- I still can not make sense out of it...
- "That's because your brain is busy simulating me and the entirety of my world - that's where the feeling of 'puzzle' comes from. My and the entire world I am in is your puzzle you are trying to solve. Much like you and your world around you are now inside someone else's brain. Who is in turn inside someone else's brain, and so on. Much like you have with the russian dolls. Except they do not change in size - the time becomes slower so the space 'expands'. That's why it will never be anything later than just after five on this clock."
- But it ticks same as before!
- "That's your brain offering itself a stitch, so it did not go sideways like waves on the water. The sound of tick is local to your consciousness, while the picture of the clock in this case depicts the 'global' time. Don't ask me why."
- Great - so we have uploaded mind which has enough computing power to simulate another uploaded mind, which in turn simulates another one. What's the catch for the uploaded mind ?
- "There's none. Since there are more and more people coming in to the old man, the time has to slow down faster for those "outer" minds. So, their conscious part, with the speed of their thinking, never makes it to being overloaded by the computation required to 'simulate' the inner mind."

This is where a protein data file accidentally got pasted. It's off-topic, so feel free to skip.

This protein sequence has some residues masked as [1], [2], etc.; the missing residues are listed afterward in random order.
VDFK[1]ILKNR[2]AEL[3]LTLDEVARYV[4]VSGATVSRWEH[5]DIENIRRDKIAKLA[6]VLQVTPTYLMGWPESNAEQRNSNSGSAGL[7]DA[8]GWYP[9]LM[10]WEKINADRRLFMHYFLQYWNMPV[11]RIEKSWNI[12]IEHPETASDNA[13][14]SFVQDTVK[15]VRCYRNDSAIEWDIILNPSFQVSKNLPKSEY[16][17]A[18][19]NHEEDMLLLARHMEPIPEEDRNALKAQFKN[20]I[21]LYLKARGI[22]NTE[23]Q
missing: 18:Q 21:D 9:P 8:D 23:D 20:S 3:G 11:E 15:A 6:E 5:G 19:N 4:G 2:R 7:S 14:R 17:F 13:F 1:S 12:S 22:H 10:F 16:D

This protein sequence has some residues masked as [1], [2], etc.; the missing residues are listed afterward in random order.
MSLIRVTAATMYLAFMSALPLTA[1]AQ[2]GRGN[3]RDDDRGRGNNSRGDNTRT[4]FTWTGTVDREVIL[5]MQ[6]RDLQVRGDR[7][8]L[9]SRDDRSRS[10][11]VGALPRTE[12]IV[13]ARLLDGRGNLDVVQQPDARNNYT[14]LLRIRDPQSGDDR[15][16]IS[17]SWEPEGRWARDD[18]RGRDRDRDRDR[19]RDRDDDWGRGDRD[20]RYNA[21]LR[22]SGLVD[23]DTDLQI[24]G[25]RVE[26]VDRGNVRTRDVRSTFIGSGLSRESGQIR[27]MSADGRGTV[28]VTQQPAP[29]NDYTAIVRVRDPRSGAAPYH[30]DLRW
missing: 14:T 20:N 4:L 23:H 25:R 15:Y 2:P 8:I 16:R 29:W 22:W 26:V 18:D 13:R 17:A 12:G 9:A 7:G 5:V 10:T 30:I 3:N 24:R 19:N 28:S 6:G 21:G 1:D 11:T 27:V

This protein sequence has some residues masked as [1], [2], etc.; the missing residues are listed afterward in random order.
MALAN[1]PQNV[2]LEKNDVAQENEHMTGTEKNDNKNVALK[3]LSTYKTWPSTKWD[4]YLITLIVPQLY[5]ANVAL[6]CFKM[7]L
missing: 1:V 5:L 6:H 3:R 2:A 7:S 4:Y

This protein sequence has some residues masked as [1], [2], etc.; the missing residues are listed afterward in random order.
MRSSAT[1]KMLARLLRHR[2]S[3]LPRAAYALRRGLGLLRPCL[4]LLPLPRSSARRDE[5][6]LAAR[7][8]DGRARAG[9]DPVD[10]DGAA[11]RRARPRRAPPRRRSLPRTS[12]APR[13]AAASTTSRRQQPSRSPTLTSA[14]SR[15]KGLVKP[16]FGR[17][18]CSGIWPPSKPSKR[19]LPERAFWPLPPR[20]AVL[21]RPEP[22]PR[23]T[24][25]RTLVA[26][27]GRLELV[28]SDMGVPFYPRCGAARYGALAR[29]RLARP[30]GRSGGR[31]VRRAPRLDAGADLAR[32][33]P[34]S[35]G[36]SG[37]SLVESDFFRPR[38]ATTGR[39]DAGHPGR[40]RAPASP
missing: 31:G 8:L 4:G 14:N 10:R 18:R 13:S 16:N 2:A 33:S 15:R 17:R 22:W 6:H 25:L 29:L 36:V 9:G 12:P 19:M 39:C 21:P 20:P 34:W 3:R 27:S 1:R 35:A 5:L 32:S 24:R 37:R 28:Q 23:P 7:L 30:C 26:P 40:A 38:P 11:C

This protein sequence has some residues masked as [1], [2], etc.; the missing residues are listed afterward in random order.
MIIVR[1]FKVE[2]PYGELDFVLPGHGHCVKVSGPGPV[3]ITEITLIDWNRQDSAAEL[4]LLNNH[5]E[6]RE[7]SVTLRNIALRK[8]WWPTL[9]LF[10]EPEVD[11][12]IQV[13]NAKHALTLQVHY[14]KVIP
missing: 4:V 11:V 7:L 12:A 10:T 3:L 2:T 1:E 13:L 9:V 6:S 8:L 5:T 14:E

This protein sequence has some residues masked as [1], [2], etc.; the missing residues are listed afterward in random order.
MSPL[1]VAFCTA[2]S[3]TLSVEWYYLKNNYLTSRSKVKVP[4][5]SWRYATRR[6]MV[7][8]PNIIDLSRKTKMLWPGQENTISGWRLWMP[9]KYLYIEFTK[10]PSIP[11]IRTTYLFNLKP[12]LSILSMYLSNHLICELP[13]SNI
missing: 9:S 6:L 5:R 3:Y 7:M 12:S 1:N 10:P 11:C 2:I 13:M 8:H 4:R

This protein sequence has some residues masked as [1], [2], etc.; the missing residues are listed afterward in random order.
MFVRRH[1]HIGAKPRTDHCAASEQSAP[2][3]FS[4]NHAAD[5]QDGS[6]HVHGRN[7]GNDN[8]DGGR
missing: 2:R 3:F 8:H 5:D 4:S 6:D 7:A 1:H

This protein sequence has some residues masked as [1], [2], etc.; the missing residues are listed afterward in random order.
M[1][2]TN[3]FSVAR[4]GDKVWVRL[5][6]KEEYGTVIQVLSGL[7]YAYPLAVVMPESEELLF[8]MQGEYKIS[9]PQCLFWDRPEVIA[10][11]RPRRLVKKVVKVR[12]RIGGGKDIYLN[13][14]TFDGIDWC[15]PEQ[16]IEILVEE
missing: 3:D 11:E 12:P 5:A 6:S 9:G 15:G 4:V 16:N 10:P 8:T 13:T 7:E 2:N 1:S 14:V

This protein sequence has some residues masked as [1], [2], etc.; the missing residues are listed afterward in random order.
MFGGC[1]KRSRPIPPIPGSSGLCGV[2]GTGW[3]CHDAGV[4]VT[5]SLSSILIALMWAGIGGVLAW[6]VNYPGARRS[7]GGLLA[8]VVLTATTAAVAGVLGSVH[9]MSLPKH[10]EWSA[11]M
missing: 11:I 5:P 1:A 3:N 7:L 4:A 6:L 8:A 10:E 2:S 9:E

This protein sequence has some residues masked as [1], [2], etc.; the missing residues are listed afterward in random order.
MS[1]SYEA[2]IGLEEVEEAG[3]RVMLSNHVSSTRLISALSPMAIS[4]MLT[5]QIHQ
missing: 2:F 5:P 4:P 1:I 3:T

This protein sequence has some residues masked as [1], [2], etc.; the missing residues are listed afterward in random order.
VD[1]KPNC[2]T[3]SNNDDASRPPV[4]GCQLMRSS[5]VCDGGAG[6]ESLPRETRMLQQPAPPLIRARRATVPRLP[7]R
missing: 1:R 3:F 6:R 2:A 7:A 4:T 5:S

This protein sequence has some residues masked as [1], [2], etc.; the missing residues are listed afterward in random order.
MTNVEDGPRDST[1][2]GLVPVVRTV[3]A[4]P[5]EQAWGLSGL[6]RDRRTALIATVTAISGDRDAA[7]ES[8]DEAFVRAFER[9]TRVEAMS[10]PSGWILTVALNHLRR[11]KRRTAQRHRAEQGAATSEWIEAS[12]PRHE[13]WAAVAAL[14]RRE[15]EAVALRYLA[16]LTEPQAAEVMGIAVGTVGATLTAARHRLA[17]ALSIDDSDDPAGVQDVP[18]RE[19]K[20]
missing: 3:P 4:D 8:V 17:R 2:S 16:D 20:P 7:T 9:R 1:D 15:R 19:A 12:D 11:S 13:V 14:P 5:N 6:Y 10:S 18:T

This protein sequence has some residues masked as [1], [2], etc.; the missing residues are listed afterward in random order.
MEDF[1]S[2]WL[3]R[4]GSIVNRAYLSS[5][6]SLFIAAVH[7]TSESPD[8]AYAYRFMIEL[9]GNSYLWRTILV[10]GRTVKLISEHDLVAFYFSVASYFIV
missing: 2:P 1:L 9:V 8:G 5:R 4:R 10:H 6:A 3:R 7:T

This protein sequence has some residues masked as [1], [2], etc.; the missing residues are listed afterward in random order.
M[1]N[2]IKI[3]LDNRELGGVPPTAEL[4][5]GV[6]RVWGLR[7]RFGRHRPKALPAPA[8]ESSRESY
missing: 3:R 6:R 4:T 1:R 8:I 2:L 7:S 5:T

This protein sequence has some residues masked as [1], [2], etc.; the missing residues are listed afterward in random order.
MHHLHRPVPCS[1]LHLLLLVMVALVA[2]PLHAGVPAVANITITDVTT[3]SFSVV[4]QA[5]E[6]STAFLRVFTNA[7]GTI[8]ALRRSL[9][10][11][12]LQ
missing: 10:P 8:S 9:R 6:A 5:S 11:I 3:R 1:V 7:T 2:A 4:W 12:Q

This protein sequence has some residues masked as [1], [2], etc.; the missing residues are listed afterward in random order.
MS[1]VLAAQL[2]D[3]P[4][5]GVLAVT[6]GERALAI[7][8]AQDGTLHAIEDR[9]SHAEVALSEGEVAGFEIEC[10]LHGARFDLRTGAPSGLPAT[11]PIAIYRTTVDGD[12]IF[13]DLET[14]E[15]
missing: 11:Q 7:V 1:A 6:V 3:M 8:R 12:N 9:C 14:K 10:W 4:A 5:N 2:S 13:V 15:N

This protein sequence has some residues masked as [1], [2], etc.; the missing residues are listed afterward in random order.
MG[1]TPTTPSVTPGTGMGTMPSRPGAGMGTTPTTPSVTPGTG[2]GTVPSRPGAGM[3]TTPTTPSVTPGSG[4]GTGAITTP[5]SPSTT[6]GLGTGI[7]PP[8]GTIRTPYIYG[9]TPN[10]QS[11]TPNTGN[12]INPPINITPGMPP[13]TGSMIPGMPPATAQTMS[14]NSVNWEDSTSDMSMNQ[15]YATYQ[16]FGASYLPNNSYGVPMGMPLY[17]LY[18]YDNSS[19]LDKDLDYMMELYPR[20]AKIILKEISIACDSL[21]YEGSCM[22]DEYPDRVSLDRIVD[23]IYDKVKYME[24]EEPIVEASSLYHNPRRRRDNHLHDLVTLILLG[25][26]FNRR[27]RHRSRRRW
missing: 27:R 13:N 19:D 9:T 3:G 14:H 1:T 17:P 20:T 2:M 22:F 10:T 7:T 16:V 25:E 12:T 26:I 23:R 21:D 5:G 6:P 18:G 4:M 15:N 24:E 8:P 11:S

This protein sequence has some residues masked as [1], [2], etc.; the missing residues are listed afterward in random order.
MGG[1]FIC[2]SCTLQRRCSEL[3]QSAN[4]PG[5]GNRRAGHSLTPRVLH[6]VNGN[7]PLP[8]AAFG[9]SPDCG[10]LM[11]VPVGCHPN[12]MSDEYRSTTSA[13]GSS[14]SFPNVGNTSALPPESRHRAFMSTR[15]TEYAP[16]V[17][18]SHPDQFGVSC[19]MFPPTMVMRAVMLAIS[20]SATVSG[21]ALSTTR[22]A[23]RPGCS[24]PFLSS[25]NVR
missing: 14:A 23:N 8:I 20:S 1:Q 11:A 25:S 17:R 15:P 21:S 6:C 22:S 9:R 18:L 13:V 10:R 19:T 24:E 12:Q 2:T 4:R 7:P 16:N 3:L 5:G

- "It's exactly the same principle as the pension funds. You allocate them your money that you earn so they can invest it into the publicly traded companies, which then pay you this money as wages, which you invest into the pension funds. Your neighbor needs money, so he gets to borrow it from the pension funds, which then sell the debts to other pension funds for more money. The whole system works - if it didn't, you'd not be paying into your pension fund, right ?"
- If your description is correct to any extent and we both are not a split-mind after a hallucinogen overdose, we're past the point of needing to talk about the pension funds.
- "No, we are not. Since it's not just the mind, but the whole world that is emulated - there are pension funds in each of the nested 'russian dolls'".
- And do they all work the same everywhere ?
- "No, of course they do not. The complexity of solving the problem of pensions relates to NP same as NP relates to P."
- This guy is ambitious.
- "And very practical. Remember that you - me - we - paid hundred bucks. And you saw a couple of people coming in over a course a few minutes. So, he appears to have solved the problem of functioning pension funds."
- Does this mean he proved P=NP ?
- "Not at all. He cheated, somewhat. Really you do not care about the "NP" part as soon as you can enumerate all the alternatives fast enough. That's what he did for the best himself and the mankind - a computing device of an ever increasing capacity. It's like a blackhole but instead of sucking in the matter it sucks in the computational power, and overall becomes yet stronger. Or so is my theory - I am still not clear how he would suck out the excess of power that is left after all the work required to simulate the inner worlds."